Of course a key aspect of my life is marriage. I must always consult and take into consideration my wife, where as earlier on in my life this was not the case. I have found my wife by in large to be supportive but also keep a healthy perspective on us and our larger goals. The best part is I can satisfy my curiosity and adventurous spirit in my everyday existence and part of this is training. I certainly desire to rekindle my love affair with nature which means more hiking, trail runs and mountain biking versus time in the gym. Vitamin D is a crucial nutrient and the Sun and being in nature certainly fulfills this.
At 40 I feel healthy, fit, flexible and free to just enjoy the process. I do not feel the need to prove, accomplish, win, compete, etc. I am more curious to dig deep within and continue to explore the depths of my being. I hope to be a father and as so be able to lead by example. I suppose I would be lying if I did not say that I hope our kids have a similar love as my wife and I do for fitness, sport, and health.

Incremental Progress

Incremental Progress

Long ago I learned the value of incremental progress. A process requiring patience and attention to detail. Incremental progress takes the approach of having a plan with an end sight in mind.

For example: In the sports of Power and Olympic Lifting competitive athletes know the exact dates of their meets and their current numbers. Within these 2 key aspects of the plan in place, the athlete will plan from the meet date to the first day of the new cycle aimed at prepping them for the meet. For instance if they have a meet in June and it is currently January, the athlete will start their plan from the June Meet Date and look backwards all the way to the current January start of the cycle.

In this example the athlete knows the numbers they currently have, approximately the numbers they should achieve at the meet and the time frame. Certainly we can call this a goal but it goes beyond just having a goal. For these athletes they have spent time day in and day out training making incremental progress towards this day. Often the next meet is not their last but a stepping stone to their next. Along the way the focus on a planned an incremental progress. Along with their coach they have a damn good idea of what each day from January 1st to June 1st will look like in terms of their training including exercises, weights, sets, reps, rest, nutrition, sleep, etc. at least on an elite level.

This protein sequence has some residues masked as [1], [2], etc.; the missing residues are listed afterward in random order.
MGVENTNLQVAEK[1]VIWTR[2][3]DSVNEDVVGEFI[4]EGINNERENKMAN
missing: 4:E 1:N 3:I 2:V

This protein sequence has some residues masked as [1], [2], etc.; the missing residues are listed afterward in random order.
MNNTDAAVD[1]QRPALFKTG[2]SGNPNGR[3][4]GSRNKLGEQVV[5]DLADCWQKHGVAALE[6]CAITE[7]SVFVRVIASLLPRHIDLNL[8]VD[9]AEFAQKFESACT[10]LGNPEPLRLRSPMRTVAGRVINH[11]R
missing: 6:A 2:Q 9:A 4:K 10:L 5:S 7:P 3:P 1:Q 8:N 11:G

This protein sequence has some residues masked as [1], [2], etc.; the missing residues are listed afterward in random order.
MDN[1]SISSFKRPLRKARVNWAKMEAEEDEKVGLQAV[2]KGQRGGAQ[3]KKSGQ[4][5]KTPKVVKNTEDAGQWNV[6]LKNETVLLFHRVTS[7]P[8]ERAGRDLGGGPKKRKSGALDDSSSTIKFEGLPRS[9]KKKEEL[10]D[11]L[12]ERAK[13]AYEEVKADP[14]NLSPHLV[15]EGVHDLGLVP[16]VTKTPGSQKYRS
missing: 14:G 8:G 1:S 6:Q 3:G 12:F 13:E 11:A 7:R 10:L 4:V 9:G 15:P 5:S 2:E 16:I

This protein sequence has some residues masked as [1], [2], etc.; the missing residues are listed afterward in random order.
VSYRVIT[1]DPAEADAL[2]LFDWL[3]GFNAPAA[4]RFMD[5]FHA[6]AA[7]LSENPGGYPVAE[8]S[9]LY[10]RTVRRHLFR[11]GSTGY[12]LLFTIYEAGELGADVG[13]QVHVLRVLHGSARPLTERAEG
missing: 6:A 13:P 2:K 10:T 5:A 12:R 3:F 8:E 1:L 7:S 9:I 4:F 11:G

In my experience and through my training we focus on making incremental progress. In Kettlebells it may be a 1 size increase in bell week by week for 4 weeks, an increase of 1 set per week or even 1 rep per week during that 4 day period. It depends on the movement and overall goal.

In Olympic Weightlifting it may be 1-5 kg from week to week within a movement complimented by a proper adjustment of sets, reps and volume. Typically as the weight increases the sets and reps decrease as a whole, the law of supply and demand and an inverse relationship.

The point is do not rush your training, do not feel as if each time you need to test your limits. Instead focus on building brick by brick, layer by layer, making incremental progress. Schedule and plan back off days and weeks. This applies to all athletes not just elite and probably even more so than those whom train hard while working a regular job and having a life where their sport does not pay them in money but in other more intrinsic rewards.

The Elite perform as such not because they hammer or grind or crush or push and test but through incremental progress and intelligent design. It is fine to push, grind, hammer, test, etc. but have prepare for it so when you do you set a new PR and have something to build off of, a foundation moving forward

. IMG_2663 IMG_2661IMG_2662

The Art of Happiness

The Art of Happiness

  • Discover your passion
  • Find a way to express and live your passion
  • Find meaning in your work and life
  • Be generous, often finding passion in work that helps others brings more joy to your own life
  • Find joy, smile and laugh
  • Be compassionate, place yourself in the shoes of others and see life through their lens. This will often provide clarity and perspective and this will lead to a great understanding, empathy and compassion. This is similar to the concept of non judgement but in my thoughts an easier way to conceptualize and integrate.
  • Be grateful and make the most of out lives everyday opportunity (refer to the above)
  • Meditation is a form of absorption. It is being so consumed by what we are doing in the moment that all else ceases to exist. I would surmise that many of have experienced this. I know as a practitioner of yoga, an athlete, a doctor and a coach I have felt this many a time. One instance that stand outs was my first ever rock climbing experience in Joshua Tree. Scared, sweating profusely and filled with negative self talk there were 2 distinct moments when all ceased to exist, I consumed and at peace, my mind quiet, my breath at ease and I was able to take it all in. I can still to this day relive this moment in my mind and body.
  • Think Happy, See Happy, Breathe Happy, Be Happy, it is an attitude and state of mind. If we surround ourselves in our everyday lives with passion, meaning, empathy, generosity, laughter and gratitude we will find our peace and be happy.

This meditation and reflection came about from my current reading and listening.

Here are links to the 2 talks